2022 Survey: A Focus on Racial Equity

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NFF’s 2022 State of the Nonprofit Sector Survey gathered data to compare the experiences of BIPOC-led (Black, Indigenous, and person of color) organizations with those of white-led organizations. 

A greater number of BIPOC-led organizations saw an increase in service demand during the pandemic: 81% of BIPOC-led nonprofits, compared to 67% of white-led organizations. They are more likely to have leadership that represents the communities they serve: 57% of BIPOC CEOs/EDs have lived experience that is representative of one or more of the communities their organization serves, compared to 18% of white CEOs/EDs. Also, BIPOC-led organizations were more likely than white-led organizations to take public action about racial equity: for instance, 59% of BIPOC-led organizations publicly advocated for policies to advance racial equity in the communities they serve, compared to 41% of white-led organizations.  

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We strongly encourage all foundations, investors, individual donors, and government agencies that contract with nonprofits to review this data, to note the disparities in how the nonprofit funding system is supporting BIPOC-led organizations, and to take action to change that, honoring the valuable contributions of BIPOC-led organizations by supporting them with the resources they need to support communities’ aspirations. 

The impact of 2020-2021 on how nonprofits work:  

  • While most nonprofits across the sample saw an increase in demand for services over the last two years, 64% of BIPOC-led organizations saw a significant increase in demand (10%+ increase in demand), versus 47% of white-led organizations.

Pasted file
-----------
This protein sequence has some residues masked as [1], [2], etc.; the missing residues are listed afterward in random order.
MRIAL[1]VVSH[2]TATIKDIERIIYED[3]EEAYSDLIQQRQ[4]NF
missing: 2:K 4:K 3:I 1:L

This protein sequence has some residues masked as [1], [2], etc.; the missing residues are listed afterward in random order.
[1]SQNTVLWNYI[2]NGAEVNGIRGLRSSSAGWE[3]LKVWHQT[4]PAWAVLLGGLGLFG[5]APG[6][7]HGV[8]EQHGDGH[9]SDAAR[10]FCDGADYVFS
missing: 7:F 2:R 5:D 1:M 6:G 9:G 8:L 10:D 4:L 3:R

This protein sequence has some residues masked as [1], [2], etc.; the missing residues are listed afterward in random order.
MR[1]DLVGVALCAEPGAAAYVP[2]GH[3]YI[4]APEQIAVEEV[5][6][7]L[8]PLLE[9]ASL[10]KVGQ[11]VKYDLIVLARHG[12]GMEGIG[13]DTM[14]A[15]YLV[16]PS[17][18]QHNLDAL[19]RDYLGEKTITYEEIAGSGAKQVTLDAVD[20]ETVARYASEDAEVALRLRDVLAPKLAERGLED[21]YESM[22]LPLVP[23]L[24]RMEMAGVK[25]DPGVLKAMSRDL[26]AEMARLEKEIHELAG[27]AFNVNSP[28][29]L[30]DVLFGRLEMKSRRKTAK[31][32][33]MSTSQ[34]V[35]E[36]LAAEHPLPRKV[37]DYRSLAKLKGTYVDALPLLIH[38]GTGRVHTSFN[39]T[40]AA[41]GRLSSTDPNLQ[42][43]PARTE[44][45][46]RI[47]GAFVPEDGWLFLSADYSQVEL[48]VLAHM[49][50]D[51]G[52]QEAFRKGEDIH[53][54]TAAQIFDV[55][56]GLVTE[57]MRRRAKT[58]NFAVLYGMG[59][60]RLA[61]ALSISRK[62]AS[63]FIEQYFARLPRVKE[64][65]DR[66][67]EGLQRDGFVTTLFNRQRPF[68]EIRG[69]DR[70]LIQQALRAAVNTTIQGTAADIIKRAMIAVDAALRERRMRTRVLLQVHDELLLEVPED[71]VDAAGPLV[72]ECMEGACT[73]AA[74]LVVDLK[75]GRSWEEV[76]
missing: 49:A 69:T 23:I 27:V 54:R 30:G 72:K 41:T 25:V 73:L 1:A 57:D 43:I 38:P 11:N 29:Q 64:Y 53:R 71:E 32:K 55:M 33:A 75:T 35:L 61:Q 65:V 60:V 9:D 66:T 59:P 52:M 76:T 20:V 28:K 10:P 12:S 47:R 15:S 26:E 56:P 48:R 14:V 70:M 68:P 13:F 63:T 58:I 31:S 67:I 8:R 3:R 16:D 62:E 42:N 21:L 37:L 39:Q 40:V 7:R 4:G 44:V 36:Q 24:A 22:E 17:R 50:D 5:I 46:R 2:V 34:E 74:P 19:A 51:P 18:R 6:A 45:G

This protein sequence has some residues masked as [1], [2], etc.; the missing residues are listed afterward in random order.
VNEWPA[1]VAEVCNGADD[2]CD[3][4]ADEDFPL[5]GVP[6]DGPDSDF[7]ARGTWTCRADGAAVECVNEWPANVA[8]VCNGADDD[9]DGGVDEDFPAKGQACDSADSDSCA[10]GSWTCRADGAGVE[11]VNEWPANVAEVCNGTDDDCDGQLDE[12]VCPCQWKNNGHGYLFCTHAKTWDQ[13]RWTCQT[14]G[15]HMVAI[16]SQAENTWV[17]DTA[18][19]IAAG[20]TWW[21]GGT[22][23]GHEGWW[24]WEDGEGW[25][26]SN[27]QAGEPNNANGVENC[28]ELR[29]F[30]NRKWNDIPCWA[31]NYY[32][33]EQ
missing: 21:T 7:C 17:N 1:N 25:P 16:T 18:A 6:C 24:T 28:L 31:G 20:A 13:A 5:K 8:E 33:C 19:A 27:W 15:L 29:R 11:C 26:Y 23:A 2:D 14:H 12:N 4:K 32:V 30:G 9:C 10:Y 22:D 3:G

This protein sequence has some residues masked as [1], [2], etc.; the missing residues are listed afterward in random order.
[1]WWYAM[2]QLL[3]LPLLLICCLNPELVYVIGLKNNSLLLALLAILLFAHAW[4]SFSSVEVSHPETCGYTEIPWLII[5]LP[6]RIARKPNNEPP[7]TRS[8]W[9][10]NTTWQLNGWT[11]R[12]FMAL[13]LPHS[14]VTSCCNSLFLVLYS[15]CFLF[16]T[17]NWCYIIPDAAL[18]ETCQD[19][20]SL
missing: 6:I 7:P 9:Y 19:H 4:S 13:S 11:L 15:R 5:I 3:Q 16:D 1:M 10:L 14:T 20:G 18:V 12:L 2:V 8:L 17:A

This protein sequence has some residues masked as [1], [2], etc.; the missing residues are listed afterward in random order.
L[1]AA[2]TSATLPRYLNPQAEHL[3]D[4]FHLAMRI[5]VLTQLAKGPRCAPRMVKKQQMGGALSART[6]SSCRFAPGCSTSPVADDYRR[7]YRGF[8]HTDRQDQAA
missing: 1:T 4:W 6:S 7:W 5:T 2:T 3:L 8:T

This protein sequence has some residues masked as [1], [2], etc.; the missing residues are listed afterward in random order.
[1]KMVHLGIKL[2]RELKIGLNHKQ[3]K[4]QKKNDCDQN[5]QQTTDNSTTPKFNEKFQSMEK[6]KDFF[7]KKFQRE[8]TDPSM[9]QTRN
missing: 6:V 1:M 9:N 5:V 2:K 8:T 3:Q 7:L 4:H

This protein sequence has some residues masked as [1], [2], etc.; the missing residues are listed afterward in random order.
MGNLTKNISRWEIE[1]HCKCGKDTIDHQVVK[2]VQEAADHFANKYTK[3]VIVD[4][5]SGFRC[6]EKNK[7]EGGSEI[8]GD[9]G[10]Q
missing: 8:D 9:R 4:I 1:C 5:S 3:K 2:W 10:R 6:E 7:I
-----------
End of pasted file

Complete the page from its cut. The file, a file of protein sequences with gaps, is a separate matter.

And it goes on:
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A focus on diversity, equity, and inclusion: 

  • 68% increased their focus on advancing racial equity over the past two years.  
  • 95% have taken one or more actions to address diversity, equity, and inclusion, such as DEI discussions with their Board (79%) and staff (78%).  
  • When it comes to advancing racial equity, 48% of BIPOC-led organizations have been actively engaged in advancing racial equity for 5+ years, as compared to 29% of white-led organizations. 
  • While nearly all respondents took actions to address DEI in various ways, we see some differences emerge in terms of actions taken based on the organizations’ leaders’ racial identity: 
    • 64% of BIPOC led organizations developed, improved and/or expanded services to Black, Indigenous, or other people of color, as compared to 52% of white-led organizations. 

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The financial picture emerging from 2020-2021:  

  • In FY2021, 36% of nonprofits received more than half of their funding in unrestricted funds, including general operating support. Unrestricted funding is critical for most nonprofits; it lets them decide how to spend their funds to best support their work. Forty-one percent of white-led nonprofits received 50% or more unrestricted funds in FY2021 as compared to 26% of BIPOC-led organizations.  
  • 66% of white-led organizations ended FY2021 with a surplus, as did 64% of AAPI- and Latinx-led organizations. 49% percent of Black-led organizations ended FY2021 with a surplus. 
  • White-led nonprofits were also more likely to receive corporate donations in 2021—71% vs 58% for BIPOC-led nonprofits. They were also more likely to have revenue from sales (23% for white-led organizations; 11% for BIPOC-led organizations), from the federal government, excluding PPP (46% of white-led organizations; 32% of BIPOC-led organizations) and from investment income (33% white-led vs 16% BIPOC-led).